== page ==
JACKIE FRENCH KOLLER is the award-winning author of numerous books for children. She lives in Westfield, Massachusets.
When the Puritans came to the New World hoping to discover a new Eden, they called themselves saints. At 16, however, Rebekah finds the primitive living conditions and ill treatment of the native peoples of Massachusetts a far cry from a godly paradise. The girl comes to question her faith and her society, and she finally resolves to run away with her Indian boyfriend, Mishannock. While Koller presents a vivid, fact-based portrait of New England in the mid-1600s, her characters lack a sense of immediacy. Rebekah emerges as a colorless heroine with an anachronistic understanding of the exploitation of the surrounding people and natural resources. Her love for Mishannock unfolds in cliches that make even the girl's happy ending seem flat. Fans of period romances might find the proceedings rather tame, but Koller's substantial bibliography and glossaries lend her book some historical value. Ages 12-up. (Oct.)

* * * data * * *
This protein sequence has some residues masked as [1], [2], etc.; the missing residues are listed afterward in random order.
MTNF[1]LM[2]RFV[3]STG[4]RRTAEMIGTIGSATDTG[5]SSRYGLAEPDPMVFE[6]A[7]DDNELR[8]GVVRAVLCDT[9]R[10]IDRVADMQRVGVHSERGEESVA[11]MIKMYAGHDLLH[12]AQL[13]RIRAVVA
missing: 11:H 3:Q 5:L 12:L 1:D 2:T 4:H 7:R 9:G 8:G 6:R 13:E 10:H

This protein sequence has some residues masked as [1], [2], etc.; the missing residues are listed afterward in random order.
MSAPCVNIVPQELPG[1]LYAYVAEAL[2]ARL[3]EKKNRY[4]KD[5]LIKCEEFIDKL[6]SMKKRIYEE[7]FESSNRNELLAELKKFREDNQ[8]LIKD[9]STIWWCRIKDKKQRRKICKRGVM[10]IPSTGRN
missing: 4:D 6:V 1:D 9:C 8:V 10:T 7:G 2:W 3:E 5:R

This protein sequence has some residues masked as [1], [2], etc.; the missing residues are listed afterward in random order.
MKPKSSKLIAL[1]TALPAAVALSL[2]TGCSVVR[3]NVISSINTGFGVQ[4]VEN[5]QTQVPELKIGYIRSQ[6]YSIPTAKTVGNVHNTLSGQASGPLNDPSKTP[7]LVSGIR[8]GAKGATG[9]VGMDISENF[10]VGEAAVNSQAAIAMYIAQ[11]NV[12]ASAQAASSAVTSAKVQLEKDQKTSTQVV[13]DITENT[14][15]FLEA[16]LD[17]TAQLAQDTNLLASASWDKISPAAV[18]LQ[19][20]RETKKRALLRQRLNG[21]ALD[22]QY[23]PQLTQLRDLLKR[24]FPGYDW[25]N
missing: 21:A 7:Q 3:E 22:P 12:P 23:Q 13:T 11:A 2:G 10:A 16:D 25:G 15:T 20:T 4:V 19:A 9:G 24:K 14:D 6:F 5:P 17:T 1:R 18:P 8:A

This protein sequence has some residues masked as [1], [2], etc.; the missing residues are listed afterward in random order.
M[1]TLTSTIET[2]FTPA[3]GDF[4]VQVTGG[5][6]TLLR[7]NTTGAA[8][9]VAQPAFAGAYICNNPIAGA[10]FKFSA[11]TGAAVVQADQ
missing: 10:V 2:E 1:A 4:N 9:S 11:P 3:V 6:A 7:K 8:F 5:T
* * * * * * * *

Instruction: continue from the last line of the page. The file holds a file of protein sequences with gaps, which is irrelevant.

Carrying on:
Gr 8 Up-- Puritan Rebekah Hall, 16, joins her father in the settlement of Agawam in the New World in 1633. There the independent girl be friends Qunnequawese, a Pawtucket girl. Re bekah develops a respect for her friend's way of life and spiritual values, falls in love with one of Qunnequawese's kinsmen, and must choose between two cultures. Koller is at her best when describing the dreary living conditions and the religious and social constraints of the Puritans, especially in relation to the glorious scenery and the simple lifestyle of the Native Americans. As in Speare's The Witch of Black bird Pond (Houghton, 1958) and Farber's Mer cy Short (Dutton, 1982; o.p.), these contrasts are made clear by the young narrator. Issues about separation of church and state, the scan dalous idea of thinking for oneself, etc., are thoughtfully raised here and would provide provocative discussions in the social studies classroom. Koller's carefully researched book incorporates authentic language in a readable text. Glossaries, a pronunciation guide, bibliog raphy, and an afterword are all helpful. The message about female freedom and the ideal ized image of Native American culture and be liefs are strikingly modern, but these are justi fied in the story. The seeds of the destruction of the Pawtucket are movingly conveyed. Readers may find the ending unrealistic, but highly satisfying. This novel, along with Speare's The Sign of the Beaver (Houghton, 1983), could be used for discussions of the his torical clash of cultures in the U. S. --Barbara Chatton, College of Education, Univ . of Wyo ming, Laramie